Botanical reference: Chinese angelica. Chinese name: Danggui. Pan used: Dried root.
Recommended dose: Four to eight grams a day. ! Energy: Warm. ' Taste: Sweet and pungent.
Actions: Tones the blood, activates the circulation of blood, regulates menstruation, relieves rheumatic pains. Indications: Female sexual fatigue, frigidity, anemia, irregular or painful menstruation, vaginal bleeding, postpartum abdominal pains, constipation due to deficiency of blood, infertility.
Home use of Chinese angelica: In certain Chinese grocery stores, you can find it in a manufactured preparation under the name Dang Gui Gin, an angelica-based liquid tonic of high quality.
Administration: Regardless of format (liquid, root, syrup, pills), Chinese angelica should be taken about thirty minutes before each of the three main meals with a little water that has been boiled and then allowed to cool until tepid. This will aid the absorption of the angelica by the intestine.
Here is a traditional Taoist method for the Chinese angelica cure. This cure, to be taken in spring or autumn, should last two weeks.

  • Every day for two weeks drink two glasses of Chinese angelica decoction.
  • For two glasses of the decoction, cook slowly, using a double boiler, six grams of cut-up Chinese angelica root in five to six cups of water for three hours.
  • Cook in a clay or earthenware pot.

This cure will fortify your ovaries and Fallopian tubes. Chinese angelica can help your body to maintain its production of estrogen well into old age and thus can delay the onset of menopause and retard the aging process. Many therapists recommend this cure as a preventive measure for women in good health. The prevention of disease has always been a top priority for natural medicine.

ALOE: GREEN GOLD
Botanical reference: Aloe vera. Energy: Cool. Taste: Bitter.
Actions: Relieves constipation, unblocks the liver and the bile ducts, regulates menstruation, rejuvenates the body, fortifies and beautifies the female sexual organs. Properties: Laxative, vulnerary, emollient, emmenagogic.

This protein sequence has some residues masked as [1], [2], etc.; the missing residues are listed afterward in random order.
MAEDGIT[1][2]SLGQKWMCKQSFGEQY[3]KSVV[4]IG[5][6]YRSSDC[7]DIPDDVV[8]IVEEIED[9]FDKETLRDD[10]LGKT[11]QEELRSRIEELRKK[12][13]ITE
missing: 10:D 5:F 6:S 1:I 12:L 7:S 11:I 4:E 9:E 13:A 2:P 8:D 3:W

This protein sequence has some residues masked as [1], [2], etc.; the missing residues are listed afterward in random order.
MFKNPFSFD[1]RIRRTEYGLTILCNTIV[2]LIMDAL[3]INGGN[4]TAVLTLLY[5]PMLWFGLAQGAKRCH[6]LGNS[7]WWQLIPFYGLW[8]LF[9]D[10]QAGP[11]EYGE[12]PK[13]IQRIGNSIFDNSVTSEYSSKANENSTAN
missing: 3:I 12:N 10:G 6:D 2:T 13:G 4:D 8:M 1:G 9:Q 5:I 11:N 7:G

Energy profile: Apparently of Persian origin, aloe is highly esteemed by Chinese therapists. Medical treatises from China and India consider it the herb of choice for treating constipation and scanty, irregular, and painful menstruation.
Utilization: Used alone, aloe can trigger diarrhea, which is why Indian therapists mix it with a little ginger. This mixture has the further advantage of reducing the nausea that some people experience when swallowing aloe. The aloe plant is well adapted to temperate climates and can be grown in a backyard garden without too much trouble. It is used as part of the regenerative cures (Rasayana) of the yogi doctors of south India, who believe that constipation is the mother of all illnesses and aging; their rejuvenating cures are designed to rid the body of toxins and prevent their further accumulation. "The aloe cure," certain Taoists claim, "preserves youth and vigor and thus promotes longevity." Taoist physicians also use aloe to fortify the brain, decongest the liver, and encourage the growth of hair. According to scientists, the abundant presence of vitamin A in aloe accounts for some of its revitalizing properties, which have been widely recognized since antiquity. Administration: According to the Taoist tradition, the usual daily dose consists of four grams of powdered aloe leaves (available from herbalist pharmacies) mixed together with two grams of powdered ginger root and a teaspoon of good-quality honey. Take half of this mixture on awaking and the rest at night, before bedtime. Continue this cure for one week while eliminating mutton, fish, and sesame oil from your diet. Ideally, one should eat a vegetarian diet for the entire week, with lots of white rice (brown rice would be too irritating to the intestines). If you find the taste of aloe disagreeable, you can take two gel capsules three times a day before meals.

RASPBERRY LEAVES
Botanical reference: Rubus idaeus. Energy: Cold. Taste: Astringent.
Actions: Harmonizes pregnancy; relieves menstrual pain, stomach troubles, and symptoms of menopause. Properties: Diuretic, depurative, astringent, emmenagogic, antiscorbutic.
Energy profile: Chinese physicians, who have long recognized these properties in the raspberry, consider it a veritable panacea for female disorders, such as painful menstruation, vaginal discharges, and symptoms of menopause. Curiously enough, obstetricians during World War II discovered that fragarine, the active agent in raspberry leaves, is a relaxant for the muscles of the uterus. Administration: The best way to use raspberry leaves (available from herbalist pharmacies) is in a concentrated infusion, which can be prepared in the following manner: Take fifty grams of the plant and cover with a liter of boiling water. Cover the vessel (preferably a clay pot) and let infuse ten minutes. Strain. Drink three cups of this infusion every day for several weeks. Raspberry-leaf extract can also be used, two tablespoons diluted in a little warm water, three times a day. However, the alcohol in the extract can have a negative effect on sensitive livers, and this treatment should not be used for an extended period of time. A decoction of raspberry leaves with a little witch hazel makes a good vaginal douche, useful in treating leukorrhea. This cure should be halted as soon as the discharges cease.